Through the Eyes of a Widow

Grief Diaries

Collateral blessings, a term describing something good that results from something bad.

Today marks the release of the 35th book bearing my name. A book filled with stories by widows who share their own personal insight into the unspoken challenges of losing a husband, and the emotional, mental and social shifts she’s forced to reckon with in the aftermath.

I didn’t lose a husband, but I lost a child. Our daughter Aly.

As I fought to restore balance to my world, I found comfort in stories by those who walked before me. They gave me hope.

Grief Diaries was born and built on this belief. By leaning on and learning from one another, our stories become a lifeline in a griefphobic society.

Each book offers family and friends a better understanding of why their loved one acts the way they do.

Scholars and clinicians learn from the rich spectrum of unfiltered narrations by people from all backgrounds.

When I lost Aly, I didn’t set out to do anything other than breathe. The collateral blessing is that her death led to something far bigger than either her or me. It birthed a village of people brave enough to share the truths of their loss—and what hope means to them today.

I will celebrate right after I blow my nose.

Lynda Cheldelin Fell  XOXO

Grief Diaries

Heavenly angel helps dress a grief-stricken mother

Grief Diaries

Teenaged girls giggled around my sister and me at the mall. They walked together in a tight group, swinging bags of merchandise. Any minute I expected to see my own daughter Liz come around a corner with a group of friends.

But Liz wasn’t here. She died in a duplex fire at college the day before.

“Let’s try this one,” my sister Sue said, guiding me into a shop that looked familiar. Of course. Liz had worked at this store during high school. A true clothes-a-holic, she’d loved the employee discount. Most of her earnings went right back to the store. Now here I was buying one final outfit for Liz—her burial outfit.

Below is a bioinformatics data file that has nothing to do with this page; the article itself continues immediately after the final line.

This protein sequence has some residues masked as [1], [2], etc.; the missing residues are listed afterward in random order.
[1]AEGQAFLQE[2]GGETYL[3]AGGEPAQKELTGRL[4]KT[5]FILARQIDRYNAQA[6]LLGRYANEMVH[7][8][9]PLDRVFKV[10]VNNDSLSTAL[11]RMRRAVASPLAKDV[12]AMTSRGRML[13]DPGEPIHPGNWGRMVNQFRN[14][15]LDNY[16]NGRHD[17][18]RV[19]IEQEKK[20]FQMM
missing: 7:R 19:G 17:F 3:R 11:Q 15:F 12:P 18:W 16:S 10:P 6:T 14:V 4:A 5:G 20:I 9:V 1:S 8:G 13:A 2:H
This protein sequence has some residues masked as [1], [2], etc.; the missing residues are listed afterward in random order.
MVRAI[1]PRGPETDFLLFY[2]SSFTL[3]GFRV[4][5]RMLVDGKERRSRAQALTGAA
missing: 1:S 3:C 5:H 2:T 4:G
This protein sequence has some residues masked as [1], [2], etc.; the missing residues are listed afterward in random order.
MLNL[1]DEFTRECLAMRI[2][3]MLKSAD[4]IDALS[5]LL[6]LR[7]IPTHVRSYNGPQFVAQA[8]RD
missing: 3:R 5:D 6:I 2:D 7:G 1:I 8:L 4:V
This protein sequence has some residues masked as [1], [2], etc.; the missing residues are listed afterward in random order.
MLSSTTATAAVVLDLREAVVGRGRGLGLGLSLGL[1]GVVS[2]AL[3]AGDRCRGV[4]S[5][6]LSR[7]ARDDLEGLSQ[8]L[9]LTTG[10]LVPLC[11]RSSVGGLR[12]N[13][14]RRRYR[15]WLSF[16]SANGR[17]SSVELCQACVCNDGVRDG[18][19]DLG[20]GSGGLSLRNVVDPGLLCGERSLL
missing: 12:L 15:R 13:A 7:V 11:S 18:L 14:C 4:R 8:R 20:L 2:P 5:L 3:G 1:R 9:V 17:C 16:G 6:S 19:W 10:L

“Can I help you?” the salesgirl asked.

“Just looking,” I said.

I felt numb and far away. Sue had driven us to the mall because I couldn’t focus on the road. I couldn’t focus on anything. At the funeral home I had sat with my husband and father in silence while the director went over all the details.

“You’ll need to bring us some of Liz’s clothing,” he explained. “Any time in the next couple of days.”

I sat like a statue, not really understanding. It wasn’t until I got home that his words actually registered: Liz needed new clothes. Her entire wardrobe had been destroyed in the fire along with everything else.

I flipped through the racks around me. How many times had Liz needed new clothes? She seemed to come up with a reason every other week. My daughter was a champion shopper. If it ever became an Olympic sport, Liz surely would have won the gold medal.

“Liz didn’t get her love of shopping from me,” I said, holding up a dress for Sue’s opinion.

I put the dress back on the rack. Sue agreed: It just wasn’t Liz. How could I ever pick the right outfit without her? The clothes in the store swam together like a jumbled mass of fabric.

Liz, you’ve got to help me here, I thought to myself. I have absolutely no idea what to pick.

Sue and I moved through the store and my gaze wandered over the racks. Suddenly, a pair of khaki pants caught my eye. I grabbed a pair in Liz’s size. A few minutes later I reached for a pale blue sweater. “That’s pretty,” Sue said. “Let’s get that.”

“I have no idea if this is what Liz would want,” I admitted.

In my mind I saw Liz picking through racks of clothes. Maybe she can’t care about things like that anymore.

“I guess it doesn’t really matter if I don’t get it right,” I said.

I had once wished my daughter didn’t care so much about clothes. Now the thought of her not being able to care was unbearable, because it meant she no longer existed. Not on earth, anyway. I would never see her again.

The funeral went smoothly, not that I would have noticed any mistakes. Nothing mattered to Liz anymore. Why should it matter to me?

The day after the funeral my sister-in-law stopped by. Karen was the family photographer and had gone through her collection searching for shots of Liz.

“I found one from last Christmas when Liz was over at my house,” she said, digging into her purse. “I don’t think you’ve ever seen it.”

She handed me the photo showing Liz smiling and happily sitting on a couch with her cousins.

I drank in the sight of her face for a moment before scanning the rest of the photo. And when I did, I couldn’t believe it.

Liz was wearing a pair of khaki pants and a pale blue sweater.

You weren’t on your own, I realized. I had asked for Liz’s help. And she did.

A fashionista angel helped me choose the perfect outfit for my daughter, the champion shopper. No longer here with me on earth, but alive as ever in heaven, where one day I will see her again.

No doubt she has a new outfit ready and waiting for the reunion.

Kim Wencl
www.kimwencl.com

Grief Diaries